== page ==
Chrysler Offers Fuel Cell Van with Soapy Twist
By Justin Hyde
DETROIT (Reuters) - A chemical cousin of laundry detergent could make
clean-running cars and trucks a reality, if a new fuel cell concept
vehicle from the Chrysler side of DaimlerChrysler AG proves its worth.
Chrysler said its Natrium concept minivan pairs a hydrogen powered fuel
cell with a novel fuel storage system that uses borax, the active
ingredient in many detergents. The setup offers a way around some vexing
problems that have hindered the development of hydrogen-powered fuel
cell vehicles, which hold the promise of pollution-free transportation.
``The most important unresolved issue with fuel cell vehicles is not the
fuel cell -- it's the fuel,'' said Thomas Moore, head of Chrysler's
Liberty research and development group, in a statement released Tuesday.
Fuel cells use hydrogen to produce electricity with only heat and water
as byproducts. Automakers are spending billions of dollars on the theory
that fuel cells will eventually replace polluting internal combustion
engines as power sources in cars and trucks.
But most automakers have also said it would be at least a decade before
fuel-cell vehicles are common, in part because of the problems with
storing and using highly flammable hydrogen. Concepts from General
Motors Corp., Ford Motor Co. and several other companies either use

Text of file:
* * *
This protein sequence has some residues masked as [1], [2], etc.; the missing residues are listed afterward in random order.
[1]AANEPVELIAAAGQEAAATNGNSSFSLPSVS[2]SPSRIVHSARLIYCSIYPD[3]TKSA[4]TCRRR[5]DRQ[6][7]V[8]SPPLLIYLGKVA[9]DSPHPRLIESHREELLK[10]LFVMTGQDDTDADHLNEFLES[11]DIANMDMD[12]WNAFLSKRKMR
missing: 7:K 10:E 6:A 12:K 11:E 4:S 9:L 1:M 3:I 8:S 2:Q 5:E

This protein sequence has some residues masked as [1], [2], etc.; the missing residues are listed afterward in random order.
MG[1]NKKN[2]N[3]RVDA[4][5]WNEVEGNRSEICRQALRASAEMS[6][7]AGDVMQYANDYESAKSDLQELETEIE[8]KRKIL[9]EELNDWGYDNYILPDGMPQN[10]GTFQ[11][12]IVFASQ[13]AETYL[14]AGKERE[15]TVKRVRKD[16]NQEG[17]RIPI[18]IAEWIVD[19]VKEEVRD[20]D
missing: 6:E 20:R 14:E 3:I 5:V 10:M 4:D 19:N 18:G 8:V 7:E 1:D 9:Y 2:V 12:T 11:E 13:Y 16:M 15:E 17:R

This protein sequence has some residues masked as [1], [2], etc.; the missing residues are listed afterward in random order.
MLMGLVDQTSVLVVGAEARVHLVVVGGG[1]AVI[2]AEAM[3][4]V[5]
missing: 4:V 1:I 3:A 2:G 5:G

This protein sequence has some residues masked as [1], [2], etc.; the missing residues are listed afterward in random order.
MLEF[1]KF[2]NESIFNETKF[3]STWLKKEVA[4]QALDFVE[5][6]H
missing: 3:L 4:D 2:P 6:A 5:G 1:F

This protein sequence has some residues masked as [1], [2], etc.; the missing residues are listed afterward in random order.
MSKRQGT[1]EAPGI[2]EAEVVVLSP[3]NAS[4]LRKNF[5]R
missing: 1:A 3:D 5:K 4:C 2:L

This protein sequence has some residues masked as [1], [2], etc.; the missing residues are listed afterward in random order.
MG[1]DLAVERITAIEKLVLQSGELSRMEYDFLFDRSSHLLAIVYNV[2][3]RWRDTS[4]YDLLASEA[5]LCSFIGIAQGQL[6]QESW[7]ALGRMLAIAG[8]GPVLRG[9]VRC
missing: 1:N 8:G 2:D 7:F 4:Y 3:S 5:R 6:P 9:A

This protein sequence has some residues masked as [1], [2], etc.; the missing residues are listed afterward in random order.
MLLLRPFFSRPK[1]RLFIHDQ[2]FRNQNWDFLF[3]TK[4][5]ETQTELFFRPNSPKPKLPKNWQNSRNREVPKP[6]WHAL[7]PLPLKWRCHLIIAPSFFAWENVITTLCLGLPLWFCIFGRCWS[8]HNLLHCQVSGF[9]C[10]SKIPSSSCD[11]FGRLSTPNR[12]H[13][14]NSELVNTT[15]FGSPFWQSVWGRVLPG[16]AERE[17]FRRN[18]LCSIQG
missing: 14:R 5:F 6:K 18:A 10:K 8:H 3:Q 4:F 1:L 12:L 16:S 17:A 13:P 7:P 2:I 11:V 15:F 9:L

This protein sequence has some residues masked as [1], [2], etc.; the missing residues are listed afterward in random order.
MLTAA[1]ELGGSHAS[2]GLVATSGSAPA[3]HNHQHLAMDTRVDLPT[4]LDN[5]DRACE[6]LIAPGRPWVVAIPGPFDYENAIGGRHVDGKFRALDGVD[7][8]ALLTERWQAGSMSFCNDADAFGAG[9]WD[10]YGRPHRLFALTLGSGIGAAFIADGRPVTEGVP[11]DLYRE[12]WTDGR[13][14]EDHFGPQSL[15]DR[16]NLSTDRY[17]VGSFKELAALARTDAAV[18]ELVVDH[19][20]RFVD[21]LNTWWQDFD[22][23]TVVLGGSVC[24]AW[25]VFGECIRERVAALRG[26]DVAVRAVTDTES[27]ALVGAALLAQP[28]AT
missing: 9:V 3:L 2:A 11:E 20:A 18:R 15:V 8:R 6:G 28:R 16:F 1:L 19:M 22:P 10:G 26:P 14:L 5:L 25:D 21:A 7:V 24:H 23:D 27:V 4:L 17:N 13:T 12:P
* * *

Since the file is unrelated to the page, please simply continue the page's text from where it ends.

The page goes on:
``reformers'' to extract hydrogen from liquid fuels or try to store pure
hydrogen in large, high-pressure tanks.
Both methods have drawbacks in cost, weight and size. Reformers require
either gasoline or methanol, and produce some pollution on their own.
And the driving range of fuel cell concept vehicles so far has been
about half or less of similar production vehicles.
To solve those problems, Chrysler's system stores hydrogen in sodium
borohydride powder, which is nonflammable and nontoxic. After mixing
with water, the solution is passed through a catalyst which separates
the hydrogen gas and leaves only sodium boride, or borax, as a residue.
The borax can then be recycled into sodium borohydride.
Unlike gasoline, the chemicals in Chrysler's system are readily
available in North America and much of the world. A tank of sodium
borohydride solution about the size of a regular gas tank can power the
concept vehicle about 300 miles -- much further than other fuel-cell
There are several problems Chrysler hasn't solved yet, the major one
being how to deliver the chemicals and recycle borax once it's used.
Chrysler and its partner on the Natrium, Millennium Cell Inc., said they
also needed to develop a better method for putting hydrogen back into
the chemicals; the current process uses natural gas and produces some
Chrysler said the Natrium would be provided later next year as a test
vehicle to the California Fuel Cell Partnership, a government and
industry joint venture aimed at testing fuel cell vehicles and speeding
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